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|Subject: Re: Humor...||Date: 12/13/2012 12:24 AM|
|Author: khalou||Number: 414643 of 431933|
Why do our facial muscles constrict to form smiles and why do we expel syllables that are consistent with laughter when we find something to be amusing?
What is it about humor that causes such biological reactions?
"Funny" does have a formula. It can be reduced to redirection. People are carried down a path and, at the "punch line", find themselves consciously in another place entirely and their reaction is to smile and laugh.
Case in point- the typical joke-
"I once knew a man with one leg named Smith"
"Really? What was the name of his other leg?"
Not so good?
Here's what Wikipedia calls the world's funniest joke-
"Two hunters are out in the woods when one of them collapses. He doesn't seem to be breathing and his eyes are glazed. The other guy whips out his phone and calls the emergency services. He gasps, "My friend is dead! What can I do?" The operator says "Calm down. I can help. First, let's make sure he's dead." There is a silence, then a gun shot is heard. Back on the phone, the guy says "OK, now what?""
We, as the audience, follow the story, as expected, to a very ordinary place. The "punch line" is provided and takes us on a logical, yet unlikely and IMMEDIATE, journey to somewhere else- instantly.
It is the immediacy of the change in that ordinarily linear path of comprehension that causes a sudden mental displacement and evokes the physical reaction of smiles and laughter.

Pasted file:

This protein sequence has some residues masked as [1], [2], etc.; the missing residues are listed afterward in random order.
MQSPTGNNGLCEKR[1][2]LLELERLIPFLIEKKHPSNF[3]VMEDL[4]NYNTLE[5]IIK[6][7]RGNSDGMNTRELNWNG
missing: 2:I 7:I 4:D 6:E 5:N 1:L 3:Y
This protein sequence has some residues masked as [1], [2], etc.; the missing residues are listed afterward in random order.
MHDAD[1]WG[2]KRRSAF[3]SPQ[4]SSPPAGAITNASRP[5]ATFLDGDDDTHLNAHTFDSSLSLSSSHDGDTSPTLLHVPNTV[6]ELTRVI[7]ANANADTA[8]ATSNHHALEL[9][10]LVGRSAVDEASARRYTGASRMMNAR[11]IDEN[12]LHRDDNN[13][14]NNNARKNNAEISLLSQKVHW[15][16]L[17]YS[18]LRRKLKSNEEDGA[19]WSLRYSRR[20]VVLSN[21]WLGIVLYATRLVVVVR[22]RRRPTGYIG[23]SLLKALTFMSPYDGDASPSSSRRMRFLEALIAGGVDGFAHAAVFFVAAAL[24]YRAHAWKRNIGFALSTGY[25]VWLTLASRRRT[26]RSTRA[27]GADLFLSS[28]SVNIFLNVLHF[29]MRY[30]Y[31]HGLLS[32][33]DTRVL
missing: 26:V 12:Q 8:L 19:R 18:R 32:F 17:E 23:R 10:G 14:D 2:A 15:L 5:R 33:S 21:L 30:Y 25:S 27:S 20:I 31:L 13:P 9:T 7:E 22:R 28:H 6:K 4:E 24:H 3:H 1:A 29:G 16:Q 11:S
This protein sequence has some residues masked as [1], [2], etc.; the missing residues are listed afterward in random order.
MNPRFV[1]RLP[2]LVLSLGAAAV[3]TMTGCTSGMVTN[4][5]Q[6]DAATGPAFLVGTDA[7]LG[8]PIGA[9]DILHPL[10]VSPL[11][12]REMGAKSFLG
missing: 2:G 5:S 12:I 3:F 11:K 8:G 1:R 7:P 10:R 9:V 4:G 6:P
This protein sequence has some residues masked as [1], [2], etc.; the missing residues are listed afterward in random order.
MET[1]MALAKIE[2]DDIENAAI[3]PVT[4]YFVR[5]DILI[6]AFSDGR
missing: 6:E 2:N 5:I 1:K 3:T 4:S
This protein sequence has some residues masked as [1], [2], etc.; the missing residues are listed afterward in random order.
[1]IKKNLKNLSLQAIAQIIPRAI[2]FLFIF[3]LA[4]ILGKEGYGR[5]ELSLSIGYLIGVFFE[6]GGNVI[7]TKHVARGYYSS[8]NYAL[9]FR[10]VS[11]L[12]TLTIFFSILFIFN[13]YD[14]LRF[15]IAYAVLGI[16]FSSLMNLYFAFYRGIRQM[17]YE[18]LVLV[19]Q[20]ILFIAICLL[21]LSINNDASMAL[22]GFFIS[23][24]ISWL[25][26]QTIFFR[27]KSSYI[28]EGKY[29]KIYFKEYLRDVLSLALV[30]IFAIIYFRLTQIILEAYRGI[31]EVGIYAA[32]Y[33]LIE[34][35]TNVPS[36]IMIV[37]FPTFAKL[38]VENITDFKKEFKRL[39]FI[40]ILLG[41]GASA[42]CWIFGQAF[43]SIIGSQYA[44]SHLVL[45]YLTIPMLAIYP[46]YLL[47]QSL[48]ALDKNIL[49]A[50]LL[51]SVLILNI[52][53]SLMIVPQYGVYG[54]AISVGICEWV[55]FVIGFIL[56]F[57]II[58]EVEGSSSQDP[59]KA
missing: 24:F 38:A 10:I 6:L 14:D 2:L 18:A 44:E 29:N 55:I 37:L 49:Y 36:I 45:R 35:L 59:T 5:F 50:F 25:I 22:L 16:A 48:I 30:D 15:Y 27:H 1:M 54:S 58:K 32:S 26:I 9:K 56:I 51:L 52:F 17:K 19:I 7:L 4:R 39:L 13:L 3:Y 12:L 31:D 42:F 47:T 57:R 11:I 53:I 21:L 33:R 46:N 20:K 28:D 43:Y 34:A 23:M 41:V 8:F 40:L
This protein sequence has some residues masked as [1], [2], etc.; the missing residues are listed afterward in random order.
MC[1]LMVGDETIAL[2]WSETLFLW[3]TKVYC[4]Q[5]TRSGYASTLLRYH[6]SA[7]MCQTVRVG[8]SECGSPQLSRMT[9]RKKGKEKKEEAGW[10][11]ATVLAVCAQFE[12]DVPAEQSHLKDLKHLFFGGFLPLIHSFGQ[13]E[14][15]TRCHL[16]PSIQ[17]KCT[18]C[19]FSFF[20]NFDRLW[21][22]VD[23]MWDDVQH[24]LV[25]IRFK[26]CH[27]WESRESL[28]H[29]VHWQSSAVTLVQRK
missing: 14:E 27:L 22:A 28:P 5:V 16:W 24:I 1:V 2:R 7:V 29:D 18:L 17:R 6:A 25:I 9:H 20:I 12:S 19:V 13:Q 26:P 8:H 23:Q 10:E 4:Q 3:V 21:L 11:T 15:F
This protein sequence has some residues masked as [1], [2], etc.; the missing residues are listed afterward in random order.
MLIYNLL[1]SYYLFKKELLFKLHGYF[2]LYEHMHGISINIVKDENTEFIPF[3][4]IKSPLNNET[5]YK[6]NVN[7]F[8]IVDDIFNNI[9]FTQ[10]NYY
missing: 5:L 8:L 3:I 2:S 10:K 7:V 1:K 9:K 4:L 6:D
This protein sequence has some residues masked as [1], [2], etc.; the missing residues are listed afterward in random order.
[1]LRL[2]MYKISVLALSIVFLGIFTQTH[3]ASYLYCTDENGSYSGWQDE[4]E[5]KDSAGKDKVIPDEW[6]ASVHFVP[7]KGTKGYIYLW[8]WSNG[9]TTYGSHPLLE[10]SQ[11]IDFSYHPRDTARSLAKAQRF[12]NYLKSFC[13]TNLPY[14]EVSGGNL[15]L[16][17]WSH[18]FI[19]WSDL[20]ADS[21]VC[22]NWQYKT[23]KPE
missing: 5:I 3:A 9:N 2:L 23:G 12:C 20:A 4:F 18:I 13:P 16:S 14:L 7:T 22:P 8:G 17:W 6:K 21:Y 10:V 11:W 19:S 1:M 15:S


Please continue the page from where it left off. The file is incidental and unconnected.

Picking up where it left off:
What sense does it make that we exhale, utilizing our vocal chords with the universal syllables of "ha" and "hee" when experiencing humor? How has this behavior ever benefited our survival?
"Sherlock Holmes and Dr Watson were going camping. They pitched their tent under the stars and went to sleep. Sometime in the middle of the night Holmes woke Watson up and said: "Watson, look up at the sky, and tell me what you see." Watson replied: "I see millions and millions of stars." Holmes said: "And what do you deduce from that?" Watson replied: "Well, if there are millions of stars, and if even a few of those have planets, it’s quite likely there are some planets like Earth out there. And if there are a few planets like Earth out there, there might also be life." And Holmes said: "Watson, you idiot, it means that somebody stole our tent.""
See? There is no disputing that humor is the redirection of calculable linear reasoning to a place that was neither expected nor previously considered- although logical. But why the exhalation of syllables and all the physical attributes included in the execution of laughter?
Laughter is no doubt healthy.
Laughter relaxes the whole body. A good, hearty laugh relieves physical tension and stress, leaving your muscles relaxed for up to 45 minutes after.
?Laughter boosts the immune system. Laughter decreases stress hormones and increases immune cells and infection-fighting antibodies, thus improving your resistance to disease.
?Laughter triggers the release of endorphins, the body’s natural feel-good chemicals. Endorphins promote an overall sense of well-being and can even temporarily relieve pain.
?Laughter protects the heart. Laughter improves the function of blood vessels and increases blood flow, which can help protect you against a heart attack and other cardiovascular problems.
Okay, so what causes laughter? What is it about humor that creates the physical reactions and benefits?
Here's what I think-
All matter is made up of atoms. Atoms are made up of sub-atomic particles. Every supposedly solid object is practically 99% empty space. If you took all of the people in the world living today and broke them down to their actual particular selves, you would end up with a mass of sub-atomic particles that are collectively smaller than a sugar cube. The real reality of existence is made up of electrons, protons, and neutrons. Subatomic particles behave according to quantum physics. These subatomic particles are the essence of humor in that they behave logically, yet find themselves occupying immediately different locations and velocities. Such is the way of reality.
Could humor, and our reaction to it, really just be our reaction to a glimpse of the truth of everything?
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